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Hippocampus. 1997;7(5):472-88.

Morphology of dentate granule cells in the human epileptogenic hippocampus.

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1
Section of Neurosurgery, Yale University School of Medicine, New Haven, Connecticut 06520-8039, USA.

Abstract

Hippocampal dentate granule cells in temporal lobe epilepsy (TLE) patients with mesial sclerosis (MTLE) are reported to be hyperexcitable compared to those in patients with a mass lesion outside the hippocampus (MaTLE) (Williamson, Clin Neurosci 1994;2: 47-52). To determine if such hyperexcitability is associated with an altered morphology of these neurons, Lucifer Yellow-filled granule cells from MTLE patients were compared with those from MaTLE. The morphology of granule cells in both subject groups resembles closely that of human granule cells described previously by Golgi studies. About 40% of human granule cells have basal dendrites. Additionally their apical dendrites are much more limited in their spread in the longitudinal axis of the hippocampus contributing perhaps to a much more narrow lamellar organization than in rats. Analysis of variance computed on 21 morphometric parameters reveals a significant increase in the length of the portion of the dendrite in the inner molecular layer (IML), and a decrease in length in the outer third of the molecular layer in MTLE, compared to MaTLE. Factor analysis performed on the morphometric features of each group of neurons reveals that in the MaTLE neurons the most distinctive feature is the total dendritic length and the overall distribution of spines on them, whereas in MTLE a lengthening and elaboration of the dendrites in the IML is most distinctive. Previous observations of increased synaptic terminals containing neuropeptides, and neurotransmitter receptors in the IML taken in conjunction with an elaboration of granule cell dendrites in this region, suggest considerable synaptic reorganization within the IML of the MTLE hippocampus which may contribute to its epileptogenicity.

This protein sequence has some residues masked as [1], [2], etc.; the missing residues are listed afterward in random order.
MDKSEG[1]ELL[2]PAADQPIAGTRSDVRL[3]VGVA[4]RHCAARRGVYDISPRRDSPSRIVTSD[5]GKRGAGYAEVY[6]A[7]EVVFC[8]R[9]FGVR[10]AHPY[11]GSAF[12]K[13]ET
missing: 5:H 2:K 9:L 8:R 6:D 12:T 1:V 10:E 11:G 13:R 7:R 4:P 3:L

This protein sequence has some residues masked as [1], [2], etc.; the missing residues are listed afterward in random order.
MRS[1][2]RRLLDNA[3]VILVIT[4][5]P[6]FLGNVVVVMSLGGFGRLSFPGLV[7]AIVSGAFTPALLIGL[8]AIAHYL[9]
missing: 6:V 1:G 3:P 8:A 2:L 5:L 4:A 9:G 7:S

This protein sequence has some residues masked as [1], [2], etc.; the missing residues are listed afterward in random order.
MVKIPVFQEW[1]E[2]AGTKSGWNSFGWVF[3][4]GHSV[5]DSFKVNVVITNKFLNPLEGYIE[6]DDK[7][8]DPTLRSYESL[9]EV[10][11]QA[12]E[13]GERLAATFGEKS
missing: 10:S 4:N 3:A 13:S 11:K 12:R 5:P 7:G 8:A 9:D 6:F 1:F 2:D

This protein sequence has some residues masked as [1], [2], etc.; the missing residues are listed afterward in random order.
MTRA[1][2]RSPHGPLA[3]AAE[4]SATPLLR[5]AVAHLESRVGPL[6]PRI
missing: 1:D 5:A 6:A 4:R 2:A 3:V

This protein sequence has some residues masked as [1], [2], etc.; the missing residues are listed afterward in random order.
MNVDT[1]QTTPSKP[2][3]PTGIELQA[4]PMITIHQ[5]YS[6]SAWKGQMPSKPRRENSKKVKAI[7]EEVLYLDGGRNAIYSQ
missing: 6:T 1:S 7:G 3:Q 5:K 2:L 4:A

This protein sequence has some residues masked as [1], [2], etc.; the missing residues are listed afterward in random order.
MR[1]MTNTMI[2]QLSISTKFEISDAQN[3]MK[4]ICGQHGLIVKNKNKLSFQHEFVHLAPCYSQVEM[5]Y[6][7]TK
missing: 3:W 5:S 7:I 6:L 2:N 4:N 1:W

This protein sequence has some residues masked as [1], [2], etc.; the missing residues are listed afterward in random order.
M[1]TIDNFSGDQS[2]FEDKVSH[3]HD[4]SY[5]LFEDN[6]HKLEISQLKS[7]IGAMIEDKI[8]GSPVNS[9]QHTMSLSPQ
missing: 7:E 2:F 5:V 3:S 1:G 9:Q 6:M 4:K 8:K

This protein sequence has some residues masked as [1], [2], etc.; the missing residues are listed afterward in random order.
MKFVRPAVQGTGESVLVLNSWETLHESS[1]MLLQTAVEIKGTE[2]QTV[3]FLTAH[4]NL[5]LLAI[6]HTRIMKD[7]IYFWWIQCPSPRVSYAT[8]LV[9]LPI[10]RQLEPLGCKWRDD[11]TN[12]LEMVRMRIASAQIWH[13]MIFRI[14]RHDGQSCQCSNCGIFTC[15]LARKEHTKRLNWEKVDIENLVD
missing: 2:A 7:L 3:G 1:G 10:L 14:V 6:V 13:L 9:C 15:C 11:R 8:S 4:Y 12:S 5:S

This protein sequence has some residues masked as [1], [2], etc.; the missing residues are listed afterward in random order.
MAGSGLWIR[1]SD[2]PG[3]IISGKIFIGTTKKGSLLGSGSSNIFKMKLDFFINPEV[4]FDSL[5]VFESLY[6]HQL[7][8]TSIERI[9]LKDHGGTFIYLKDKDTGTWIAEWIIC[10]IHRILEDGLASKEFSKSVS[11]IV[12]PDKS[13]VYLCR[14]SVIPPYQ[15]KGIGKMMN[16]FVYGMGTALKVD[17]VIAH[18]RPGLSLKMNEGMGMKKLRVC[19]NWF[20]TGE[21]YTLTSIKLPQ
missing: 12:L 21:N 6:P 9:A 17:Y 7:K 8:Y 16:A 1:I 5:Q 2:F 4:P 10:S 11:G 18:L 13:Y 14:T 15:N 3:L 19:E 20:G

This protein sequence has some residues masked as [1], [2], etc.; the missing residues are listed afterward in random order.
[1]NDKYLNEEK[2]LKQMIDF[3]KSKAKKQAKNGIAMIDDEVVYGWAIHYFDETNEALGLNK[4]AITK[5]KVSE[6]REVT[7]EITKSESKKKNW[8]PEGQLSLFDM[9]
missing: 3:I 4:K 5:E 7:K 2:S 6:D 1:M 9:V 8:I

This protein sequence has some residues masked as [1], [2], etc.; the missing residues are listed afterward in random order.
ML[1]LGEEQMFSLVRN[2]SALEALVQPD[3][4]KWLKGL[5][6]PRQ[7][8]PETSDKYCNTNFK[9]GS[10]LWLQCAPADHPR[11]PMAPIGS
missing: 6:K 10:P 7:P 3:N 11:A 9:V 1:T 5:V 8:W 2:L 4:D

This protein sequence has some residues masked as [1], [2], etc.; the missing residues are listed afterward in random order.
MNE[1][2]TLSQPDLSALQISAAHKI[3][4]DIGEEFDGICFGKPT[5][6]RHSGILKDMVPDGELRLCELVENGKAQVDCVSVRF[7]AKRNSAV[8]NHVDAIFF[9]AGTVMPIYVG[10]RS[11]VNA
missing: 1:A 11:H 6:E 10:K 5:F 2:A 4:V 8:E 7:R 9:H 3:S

[Indexed for MEDLINE]

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